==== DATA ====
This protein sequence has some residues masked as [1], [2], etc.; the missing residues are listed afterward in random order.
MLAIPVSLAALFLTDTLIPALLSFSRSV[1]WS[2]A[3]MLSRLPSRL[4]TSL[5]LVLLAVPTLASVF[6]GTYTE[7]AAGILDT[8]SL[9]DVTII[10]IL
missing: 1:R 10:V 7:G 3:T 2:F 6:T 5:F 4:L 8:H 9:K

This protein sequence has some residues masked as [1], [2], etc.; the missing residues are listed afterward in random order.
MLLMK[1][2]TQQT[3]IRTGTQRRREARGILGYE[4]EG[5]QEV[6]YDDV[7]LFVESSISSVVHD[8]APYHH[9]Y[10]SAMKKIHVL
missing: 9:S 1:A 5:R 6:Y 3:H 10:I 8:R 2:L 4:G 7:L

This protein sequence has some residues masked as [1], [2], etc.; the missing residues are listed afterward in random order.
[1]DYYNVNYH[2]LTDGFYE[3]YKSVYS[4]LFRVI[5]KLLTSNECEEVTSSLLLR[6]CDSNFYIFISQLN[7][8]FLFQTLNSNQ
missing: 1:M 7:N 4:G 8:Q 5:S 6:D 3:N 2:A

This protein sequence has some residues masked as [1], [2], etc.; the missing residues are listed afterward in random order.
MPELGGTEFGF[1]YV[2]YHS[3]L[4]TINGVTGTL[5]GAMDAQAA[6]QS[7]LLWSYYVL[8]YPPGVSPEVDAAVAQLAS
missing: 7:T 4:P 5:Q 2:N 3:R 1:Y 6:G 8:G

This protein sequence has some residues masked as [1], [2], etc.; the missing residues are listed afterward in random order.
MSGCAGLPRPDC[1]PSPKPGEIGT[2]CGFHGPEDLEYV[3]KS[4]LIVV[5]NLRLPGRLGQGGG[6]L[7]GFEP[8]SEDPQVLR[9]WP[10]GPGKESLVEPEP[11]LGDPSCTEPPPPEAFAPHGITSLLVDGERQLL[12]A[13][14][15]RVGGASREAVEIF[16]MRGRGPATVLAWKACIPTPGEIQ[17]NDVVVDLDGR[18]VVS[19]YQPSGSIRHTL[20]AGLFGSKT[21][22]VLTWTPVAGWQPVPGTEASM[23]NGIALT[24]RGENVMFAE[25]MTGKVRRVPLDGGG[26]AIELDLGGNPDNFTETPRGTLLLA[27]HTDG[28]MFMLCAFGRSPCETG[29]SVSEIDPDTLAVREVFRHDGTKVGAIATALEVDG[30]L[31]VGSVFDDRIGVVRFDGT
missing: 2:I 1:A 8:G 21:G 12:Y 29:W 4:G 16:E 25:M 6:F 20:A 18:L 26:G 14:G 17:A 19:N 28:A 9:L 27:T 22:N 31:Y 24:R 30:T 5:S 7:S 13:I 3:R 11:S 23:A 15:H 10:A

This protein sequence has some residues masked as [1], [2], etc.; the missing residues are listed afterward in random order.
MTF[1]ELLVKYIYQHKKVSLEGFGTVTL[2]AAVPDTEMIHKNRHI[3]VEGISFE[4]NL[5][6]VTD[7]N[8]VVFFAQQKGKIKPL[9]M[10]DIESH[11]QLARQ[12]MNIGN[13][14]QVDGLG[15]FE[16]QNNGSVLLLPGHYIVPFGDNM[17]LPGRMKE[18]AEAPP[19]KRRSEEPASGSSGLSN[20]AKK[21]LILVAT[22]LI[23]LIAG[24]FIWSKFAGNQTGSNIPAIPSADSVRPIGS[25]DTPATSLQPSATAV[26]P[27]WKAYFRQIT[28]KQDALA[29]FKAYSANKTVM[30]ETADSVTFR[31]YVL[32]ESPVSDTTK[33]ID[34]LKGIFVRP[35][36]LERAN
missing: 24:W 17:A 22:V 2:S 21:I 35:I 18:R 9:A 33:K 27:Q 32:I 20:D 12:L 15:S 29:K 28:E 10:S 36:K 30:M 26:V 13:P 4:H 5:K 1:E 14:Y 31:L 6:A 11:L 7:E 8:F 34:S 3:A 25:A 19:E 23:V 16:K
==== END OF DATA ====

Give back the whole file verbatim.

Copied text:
This protein sequence has some residues masked as [1], [2], etc.; the missing residues are listed afterward in random order.
MLAIPVSLAALFLTDTLIPALLSFSRSV[1]WS[2]A[3]MLSRLPSRL[4]TSL[5]LVLLAVPTLASVF[6]GTYTE[7]AAGILDT[8]SL[9]DVTII[10]IL
missing: 1:R 10:V 7:G 3:T 2:F 6:T 5:F 4:L 8:H 9:K

This protein sequence has some residues masked as [1], [2], etc.; the missing residues are listed afterward in random order.
MLLMK[1][2]TQQT[3]IRTGTQRRREARGILGYE[4]EG[5]QEV[6]YDDV[7]LFVESSISSVVHD[8]APYHH[9]Y[10]SAMKKIHVL
missing: 9:S 1:A 5:R 6:Y 3:H 10:I 8:R 2:L 4:G 7:L

This protein sequence has some residues masked as [1], [2], etc.; the missing residues are listed afterward in random order.
[1]DYYNVNYH[2]LTDGFYE[3]YKSVYS[4]LFRVI[5]KLLTSNECEEVTSSLLLR[6]CDSNFYIFISQLN[7][8]FLFQTLNSNQ
missing: 1:M 7:N 4:G 8:Q 5:S 6:D 3:N 2:A

This protein sequence has some residues masked as [1], [2], etc.; the missing residues are listed afterward in random order.
MPELGGTEFGF[1]YV[2]YHS[3]L[4]TINGVTGTL[5]GAMDAQAA[6]QS[7]LLWSYYVL[8]YPPGVSPEVDAAVAQLAS
missing: 7:T 4:P 5:Q 2:N 3:R 1:Y 6:G 8:G

This protein sequence has some residues masked as [1], [2], etc.; the missing residues are listed afterward in random order.
MSGCAGLPRPDC[1]PSPKPGEIGT[2]CGFHGPEDLEYV[3]KS[4]LIVV[5]NLRLPGRLGQGGG[6]L[7]GFEP[8]SEDPQVLR[9]WP[10]GPGKESLVEPEP[11]LGDPSCTEPPPPEAFAPHGITSLLVDGERQLL[12]A[13][14][15]RVGGASREAVEIF[16]MRGRGPATVLAWKACIPTPGEIQ[17]NDVVVDLDGR[18]VVS[19]YQPSGSIRHTL[20]AGLFGSKT[21][22]VLTWTPVAGWQPVPGTEASM[23]NGIALT[24]RGENVMFAE[25]MTGKVRRVPLDGGG[26]AIELDLGGNPDNFTETPRGTLLLA[27]HTDG[28]MFMLCAFGRSPCETG[29]SVSEIDPDTLAVREVFRHDGTKVGAIATALEVDG[30]L[31]VGSVFDDRIGVVRFDGT
missing: 2:I 1:A 8:G 21:G 12:Y 29:W 4:G 16:E 25:M 6:F 20:A 18:L 26:G 14:G 17:A 19:N 28:A 9:L 27:T 22:N 31:Y 24:R 30:T 5:S 7:S 13:I 3:R 11:S 23:A 15:H 10:A

This protein sequence has some residues masked as [1], [2], etc.; the missing residues are listed afterward in random order.
MTF[1]ELLVKYIYQHKKVSLEGFGTVTL[2]AAVPDTEMIHKNRHI[3]VEGISFE[4]NL[5][6]VTD[7]N[8]VVFFAQQKGKIKPL[9]M[10]DIESH[11]QLARQ[12]MNIGN[13][14]QVDGLG[15]FE[16]QNNGSVLLLPGHYIVPFGDNM[17]LPGRMKE[18]AEAPP[19]KRRSEEPASGSSGLSN[20]AKK[21]LILVAT[22]LI[23]LIAG[24]FIWSKFAGNQTGSNIPAIPSADSVRPIGS[25]DTPATSLQPSATAV[26]P[27]WKAYFRQIT[28]KQDALA[29]FKAYSANKTVM[30]ETADSVTFR[31]YVL[32]ESPVSDTTK[33]ID[34]LKGIFVRP[35][36]LERAN
missing: 24:W 17:A 22:V 2:S 21:I 35:I 18:R 9:A 33:K 27:Q 32:I 20:D 12:L 15:S 29:K 28:E 10:S 36:K 30:M 26:V 13:P 4:H 5:K 1:E 14:Y 31:L 6:A 11:L 7:E 8:F 34:S 3:A 25:A 19:E 23:V 16:K